“Smart” Spray Wand and Weed Treatment Time Prediction Model: Two New Weed Control Tools for Wild Land Managers

By Bryan Dayton PMG Environmental, Ralph Whitesides Utah State University and Scott Pratt PMG Environmental

Published in the Fall 2014 issue of TechLine Invasive Plant News, Prairie & Grasslands AND Western Range & Wildlands Editions


“Smart” Spray Wand

Millions of dollars are spent managing invasive weeds on public and private lands each year. Although new weed management tools and technology have advanced for precision agriculture, those for wild land (grazing land or natural areas) have lagged. In 2013, Jardyne Technologies developed the “Smart” spray wand, a precision tool for treating invasive plants on wild land sites.

The “Smart” spray wand technology has a GIS1/computer/flow meter and a quick connect for use with any type of spray system including back pack, ATV/UTV, or truck reel. The wand records the GPS2 location, herbicide flow, application time, and associated data of each treatment spray point. Addition of the “Smart” wand technology adds only 6.5 ounces of weight to a traditional spray wand.

This new technology can simplify invasive weed management by:

  • Saving inventory time and money
  • Increasing ecological, treatment, and funding accountability
  • Justifying funding requests
  • Streamlining data flow for cooperative management
  • Increasing information for planning and management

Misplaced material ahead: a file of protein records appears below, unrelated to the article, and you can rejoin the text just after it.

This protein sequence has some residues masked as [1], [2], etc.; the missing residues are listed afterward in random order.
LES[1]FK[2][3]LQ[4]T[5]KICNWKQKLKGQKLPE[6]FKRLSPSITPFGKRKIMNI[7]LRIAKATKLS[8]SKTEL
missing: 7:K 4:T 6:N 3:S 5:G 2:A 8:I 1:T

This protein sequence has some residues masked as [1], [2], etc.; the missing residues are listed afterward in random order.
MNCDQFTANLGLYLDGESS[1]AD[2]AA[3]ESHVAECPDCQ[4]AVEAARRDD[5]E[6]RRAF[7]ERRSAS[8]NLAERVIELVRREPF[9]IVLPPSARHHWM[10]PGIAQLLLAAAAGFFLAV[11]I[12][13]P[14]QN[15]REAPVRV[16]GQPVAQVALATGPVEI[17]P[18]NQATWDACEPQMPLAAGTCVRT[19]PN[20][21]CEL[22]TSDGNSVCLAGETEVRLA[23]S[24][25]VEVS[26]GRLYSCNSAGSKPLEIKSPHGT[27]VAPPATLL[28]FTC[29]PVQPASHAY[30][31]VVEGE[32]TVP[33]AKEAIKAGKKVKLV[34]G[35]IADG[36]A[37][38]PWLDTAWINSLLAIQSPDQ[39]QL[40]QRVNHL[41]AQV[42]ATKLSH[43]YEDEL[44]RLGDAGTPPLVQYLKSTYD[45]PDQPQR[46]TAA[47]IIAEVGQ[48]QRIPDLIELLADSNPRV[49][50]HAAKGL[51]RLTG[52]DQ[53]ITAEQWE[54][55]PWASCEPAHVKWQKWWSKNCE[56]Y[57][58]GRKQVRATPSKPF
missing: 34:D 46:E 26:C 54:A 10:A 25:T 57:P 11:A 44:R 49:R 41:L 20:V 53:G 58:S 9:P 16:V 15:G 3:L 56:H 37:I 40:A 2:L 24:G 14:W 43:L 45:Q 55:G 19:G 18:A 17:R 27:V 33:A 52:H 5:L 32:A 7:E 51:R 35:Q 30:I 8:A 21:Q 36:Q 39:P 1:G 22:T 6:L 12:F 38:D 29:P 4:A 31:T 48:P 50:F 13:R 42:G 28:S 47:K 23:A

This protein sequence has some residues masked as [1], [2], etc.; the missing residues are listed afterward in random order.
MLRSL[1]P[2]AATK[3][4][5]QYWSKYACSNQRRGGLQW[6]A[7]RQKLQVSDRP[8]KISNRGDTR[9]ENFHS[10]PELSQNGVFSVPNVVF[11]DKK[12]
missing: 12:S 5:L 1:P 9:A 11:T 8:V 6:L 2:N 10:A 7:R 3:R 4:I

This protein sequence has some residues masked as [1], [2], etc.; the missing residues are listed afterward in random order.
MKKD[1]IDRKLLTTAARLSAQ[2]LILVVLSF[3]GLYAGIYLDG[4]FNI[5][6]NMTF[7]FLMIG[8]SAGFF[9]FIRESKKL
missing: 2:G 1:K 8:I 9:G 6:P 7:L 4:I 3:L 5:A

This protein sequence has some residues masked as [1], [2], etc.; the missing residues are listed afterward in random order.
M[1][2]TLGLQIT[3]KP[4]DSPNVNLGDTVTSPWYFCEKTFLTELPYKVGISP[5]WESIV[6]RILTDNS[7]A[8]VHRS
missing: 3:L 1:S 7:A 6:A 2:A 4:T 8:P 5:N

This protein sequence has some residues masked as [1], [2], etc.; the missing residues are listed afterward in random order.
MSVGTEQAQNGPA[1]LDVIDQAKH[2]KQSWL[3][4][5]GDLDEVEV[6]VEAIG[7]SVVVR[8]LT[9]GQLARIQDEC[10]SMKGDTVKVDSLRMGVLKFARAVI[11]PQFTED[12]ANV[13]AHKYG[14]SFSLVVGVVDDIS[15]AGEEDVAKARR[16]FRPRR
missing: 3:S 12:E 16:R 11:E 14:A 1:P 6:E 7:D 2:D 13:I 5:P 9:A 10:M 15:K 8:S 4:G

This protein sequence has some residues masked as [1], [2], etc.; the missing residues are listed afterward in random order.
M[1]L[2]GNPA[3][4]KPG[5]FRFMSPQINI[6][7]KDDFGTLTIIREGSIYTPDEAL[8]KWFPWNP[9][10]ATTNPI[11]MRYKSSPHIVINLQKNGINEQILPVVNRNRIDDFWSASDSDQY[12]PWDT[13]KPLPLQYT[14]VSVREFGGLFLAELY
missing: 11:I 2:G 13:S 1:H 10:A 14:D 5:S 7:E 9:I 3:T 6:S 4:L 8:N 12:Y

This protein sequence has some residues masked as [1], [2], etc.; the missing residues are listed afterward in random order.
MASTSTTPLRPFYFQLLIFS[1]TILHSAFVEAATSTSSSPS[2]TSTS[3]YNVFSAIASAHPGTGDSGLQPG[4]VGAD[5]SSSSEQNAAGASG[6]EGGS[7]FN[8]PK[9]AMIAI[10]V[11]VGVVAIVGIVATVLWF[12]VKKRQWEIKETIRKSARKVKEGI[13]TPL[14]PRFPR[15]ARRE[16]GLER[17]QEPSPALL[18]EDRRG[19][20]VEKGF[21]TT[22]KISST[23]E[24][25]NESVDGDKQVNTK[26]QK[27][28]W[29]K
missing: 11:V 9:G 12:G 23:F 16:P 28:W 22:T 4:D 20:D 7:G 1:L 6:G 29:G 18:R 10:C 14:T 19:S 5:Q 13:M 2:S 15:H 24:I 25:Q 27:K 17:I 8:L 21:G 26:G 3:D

• Expanding research possibilities in wildland weed control

 

Treatment Time Model Developed to Support Weed Management Planning

Wild land invasive weed treatment bids are based primarily on acreage or hours but can be influenced by variables that increase treatment time and cost. Often neither the land manager contracting the treatment nor the contractor has a clear idea of the amount of time that will be involved in a weed control project. This makes it difficult to develop an accurate budget or bid for invasive weed control projects.

The “Smart” spray wand’s ability to collect valuable application information led to a partnership between the Department of Plants, Soils, and Climate at Utah State University, Providia Management Group (PMG) and Jardyne Technologies. The purpose of the partnership was to determine if a treatment cost model could: 1) establish an accurate standard for contractors and land managers, 2) assist in planning and managing limited treatment resources, and 3) justify funding requests and expenditures.

A study was designed to collect and evaluate invasive weed treatment data over multiple locations, weed species, and terrains to develop a treatment time calculation model. The model is based on four primary variables: 1) weed density, 2) slope, 3) land cover, and 4) weed visibility. Other variables were also evaluated in the model development.

In 2013, PMG’s backpack crews treated invasive weeds on hundreds of acres in Utah and Idaho. Using “Smart” spray wands and backpack equipment, PMG gathered millions of data points including a GPS point each time a weed was sprayed. Each data point included the GPS location, herbicide flow, and application time. Slope, treatment time per area, and weed density were determined to create the model.

Field data were used to develop a treatment time model based on weed density and other variables (slope, land cover, and weed visibility). See examples in the table and figure below. The complete model and findings from the field data are scheduled to be published spring of 2015. 

For additional information regarding the treatment time model and the Jardyne “Smart” spray wand go to Jardyne.com. (Website will be available soon).